The anatomy and development of the siluriform pectoral-fin spine is described, illustrated and a terminology is suggested for its parts. Catfish pectoral-fin spines exhibit considerable diversity of size, shape, robustness, surface texture and, especially, details of the dentated or serrated anterior and posterior margins. This study illustrates the variety, and taxonomic and phylogenetic significance of pectoral-fin spine diversity in the South American goliath catfishes of the tribe Brachyplatystomini, family Pimelodidae, based on examination of spines of post-juvenile and adult specimens representing all eight living species of Brachyplatystoma and Platynematichthys. Unique pectoral-spine characters and character combinations serve to distinguish all eight species. Features of the pectoral-spines that change with growth are also described. Within the current phylogenetic framework of Pimelodidae, brachyplatystomines show character-state transformations and synapomorphies of the pectoral-fin spines that support hypotheses of monophyly for the subgenera Malacobagrus (B. rousseauxii, B. filamentosum, B. capapretum), and Goslinia (new usage) (B. platynemum, B. juruense), and also suggest a close relationship between B. tigrinum and subgenus Goslinia. Platynematichthys notatus and B. vaillantii retain relatively plesiomorphic features of the pectoral-fin spines.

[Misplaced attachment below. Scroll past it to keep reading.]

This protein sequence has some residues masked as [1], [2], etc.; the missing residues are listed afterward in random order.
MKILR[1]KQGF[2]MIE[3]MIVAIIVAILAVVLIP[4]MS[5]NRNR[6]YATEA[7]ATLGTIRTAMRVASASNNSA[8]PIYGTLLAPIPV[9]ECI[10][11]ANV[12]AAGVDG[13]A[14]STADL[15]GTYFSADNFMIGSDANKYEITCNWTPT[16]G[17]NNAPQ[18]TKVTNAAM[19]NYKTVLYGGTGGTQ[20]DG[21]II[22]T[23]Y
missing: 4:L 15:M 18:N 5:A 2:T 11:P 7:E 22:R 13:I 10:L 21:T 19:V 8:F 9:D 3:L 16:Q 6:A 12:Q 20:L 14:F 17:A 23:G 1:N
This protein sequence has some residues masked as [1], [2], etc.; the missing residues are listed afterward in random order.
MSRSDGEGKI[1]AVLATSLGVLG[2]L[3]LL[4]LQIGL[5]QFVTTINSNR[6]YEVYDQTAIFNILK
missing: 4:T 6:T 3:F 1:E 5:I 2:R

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Vol. 164 • No. 1